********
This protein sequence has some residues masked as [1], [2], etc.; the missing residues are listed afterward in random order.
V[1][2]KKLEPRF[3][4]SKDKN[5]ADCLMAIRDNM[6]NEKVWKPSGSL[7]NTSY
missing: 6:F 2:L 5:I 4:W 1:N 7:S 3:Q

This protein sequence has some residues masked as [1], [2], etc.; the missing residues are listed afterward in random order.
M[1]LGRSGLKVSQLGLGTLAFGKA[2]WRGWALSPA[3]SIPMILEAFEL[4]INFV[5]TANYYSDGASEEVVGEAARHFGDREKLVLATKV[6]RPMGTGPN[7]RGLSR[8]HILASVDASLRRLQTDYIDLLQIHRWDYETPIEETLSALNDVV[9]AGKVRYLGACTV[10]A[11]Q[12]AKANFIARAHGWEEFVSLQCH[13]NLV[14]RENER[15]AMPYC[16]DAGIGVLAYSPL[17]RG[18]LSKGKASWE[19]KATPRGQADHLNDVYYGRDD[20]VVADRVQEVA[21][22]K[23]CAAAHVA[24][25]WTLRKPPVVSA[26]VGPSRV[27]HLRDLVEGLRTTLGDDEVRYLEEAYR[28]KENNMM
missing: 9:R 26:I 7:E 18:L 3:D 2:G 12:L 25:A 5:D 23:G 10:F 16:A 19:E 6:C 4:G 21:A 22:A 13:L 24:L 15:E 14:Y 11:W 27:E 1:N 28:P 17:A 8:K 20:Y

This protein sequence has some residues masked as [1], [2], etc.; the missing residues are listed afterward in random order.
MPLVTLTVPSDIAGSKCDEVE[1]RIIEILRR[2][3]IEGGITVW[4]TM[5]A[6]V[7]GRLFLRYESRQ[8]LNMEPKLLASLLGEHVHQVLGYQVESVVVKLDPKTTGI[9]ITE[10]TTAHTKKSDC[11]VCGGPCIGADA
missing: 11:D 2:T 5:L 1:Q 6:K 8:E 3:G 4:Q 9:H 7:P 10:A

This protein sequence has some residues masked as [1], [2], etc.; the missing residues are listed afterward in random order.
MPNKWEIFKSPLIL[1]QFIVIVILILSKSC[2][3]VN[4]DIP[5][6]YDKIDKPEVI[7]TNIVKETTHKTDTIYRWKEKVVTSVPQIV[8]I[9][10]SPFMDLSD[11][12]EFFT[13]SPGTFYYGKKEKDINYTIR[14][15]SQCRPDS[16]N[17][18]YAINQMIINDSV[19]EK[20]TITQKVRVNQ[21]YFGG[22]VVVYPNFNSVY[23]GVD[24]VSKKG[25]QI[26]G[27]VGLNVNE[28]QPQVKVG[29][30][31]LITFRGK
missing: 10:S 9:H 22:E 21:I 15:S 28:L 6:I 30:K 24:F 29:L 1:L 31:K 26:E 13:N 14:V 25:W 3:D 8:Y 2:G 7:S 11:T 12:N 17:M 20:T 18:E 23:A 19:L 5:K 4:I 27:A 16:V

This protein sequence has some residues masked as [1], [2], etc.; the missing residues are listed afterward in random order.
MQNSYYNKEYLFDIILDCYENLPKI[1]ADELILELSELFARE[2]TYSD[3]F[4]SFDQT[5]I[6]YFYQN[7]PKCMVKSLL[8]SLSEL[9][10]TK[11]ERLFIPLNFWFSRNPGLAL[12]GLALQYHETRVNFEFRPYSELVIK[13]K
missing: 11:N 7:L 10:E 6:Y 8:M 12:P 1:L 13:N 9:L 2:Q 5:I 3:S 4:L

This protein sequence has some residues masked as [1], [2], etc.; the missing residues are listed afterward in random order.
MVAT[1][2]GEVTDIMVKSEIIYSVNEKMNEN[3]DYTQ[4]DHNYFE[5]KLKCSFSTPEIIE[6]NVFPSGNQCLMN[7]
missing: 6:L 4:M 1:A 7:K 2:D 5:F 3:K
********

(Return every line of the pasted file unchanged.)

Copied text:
This protein sequence has some residues masked as [1], [2], etc.; the missing residues are listed afterward in random order.
V[1][2]KKLEPRF[3][4]SKDKN[5]ADCLMAIRDNM[6]NEKVWKPSGSL[7]NTSY
missing: 6:F 2:L 5:I 4:W 1:N 7:S 3:Q

This protein sequence has some residues masked as [1], [2], etc.; the missing residues are listed afterward in random order.
M[1]LGRSGLKVSQLGLGTLAFGKA[2]WRGWALSPA[3]SIPMILEAFEL[4]INFV[5]TANYYSDGASEEVVGEAARHFGDREKLVLATKV[6]RPMGTGPN[7]RGLSR[8]HILASVDASLRRLQTDYIDLLQIHRWDYETPIEETLSALNDVV[9]AGKVRYLGACTV[10]A[11]Q[12]AKANFIARAHGWEEFVSLQCH[13]NLV[14]RENER[15]AMPYC[16]DAGIGVLAYSPL[17]RG[18]LSKGKASWE[19]KATPRGQADHLNDVYYGRDD[20]VVADRVQEVA[21][22]K[23]CAAAHVA[24][25]WTLRKPPVVSA[26]VGPSRV[27]HLRDLVEGLRTTLGDDEVRYLEEAYR[28]KENNMM
missing: 9:R 26:I 7:E 18:L 3:D 2:G 12:L 25:A 5:D 23:G 10:F 16:A 19:E 6:C 4:G 21:A 22:A 13:L 24:L 15:E 14:Y 11:W 27:E 1:N 28:P 17:A 8:K 20:Y

This protein sequence has some residues masked as [1], [2], etc.; the missing residues are listed afterward in random order.
MPLVTLTVPSDIAGSKCDEVE[1]RIIEILRR[2][3]IEGGITVW[4]TM[5]A[6]V[7]GRLFLRYESRQ[8]LNMEPKLLASLLGEHVHQVLGYQVESVVVKLDPKTTGI[9]ITE[10]TTAHTKKSDC[11]VCGGPCIGADA
missing: 11:D 2:T 5:L 1:Q 6:K 8:E 3:G 4:Q 9:H 7:P 10:A

This protein sequence has some residues masked as [1], [2], etc.; the missing residues are listed afterward in random order.
MPNKWEIFKSPLIL[1]QFIVIVILILSKSC[2][3]VN[4]DIP[5][6]YDKIDKPEVI[7]TNIVKETTHKTDTIYRWKEKVVTSVPQIV[8]I[9][10]SPFMDLSD[11][12]EFFT[13]SPGTFYYGKKEKDINYTIR[14][15]SQCRPDS[16]N[17][18]YAINQMIINDSV[19]EK[20]TITQKVRVNQ[21]YFGG[22]VVVYPNFNSVY[23]GVD[24]VSKKG[25]QI[26]G[27]VGLNVNE[28]QPQVKVG[29][30][31]LITFRGK
missing: 10:S 9:H 22:E 21:I 15:S 28:L 6:I 30:K 24:F 29:L 1:L 31:K 26:E 13:N 14:V 25:W 3:D 8:Y 2:G 7:S 11:T 12:N 17:M 20:T 18:E 23:A 19:L 5:K 4:I 27:A 16:V

This protein sequence has some residues masked as [1], [2], etc.; the missing residues are listed afterward in random order.
MQNSYYNKEYLFDIILDCYENLPKI[1]ADELILELSELFARE[2]TYSD[3]F[4]SFDQT[5]I[6]YFYQN[7]PKCMVKSLL[8]SLSEL[9][10]TK[11]ERLFIPLNFWFSRNPGLAL[12]GLALQYHETRVNFEFRPYSELVIK[13]K
missing: 11:N 7:L 10:E 6:Y 8:M 12:P 1:L 13:N 9:L 2:Q 5:I 3:S 4:L

This protein sequence has some residues masked as [1], [2], etc.; the missing residues are listed afterward in random order.
MVAT[1][2]GEVTDIMVKSEIIYSVNEKMNEN[3]DYTQ[4]DHNYFE[5]KLKCSFSTPEIIE[6]NVFPSGNQCLMN[7]
missing: 6:L 4:M 1:A 7:K 2:D 5:F 3:K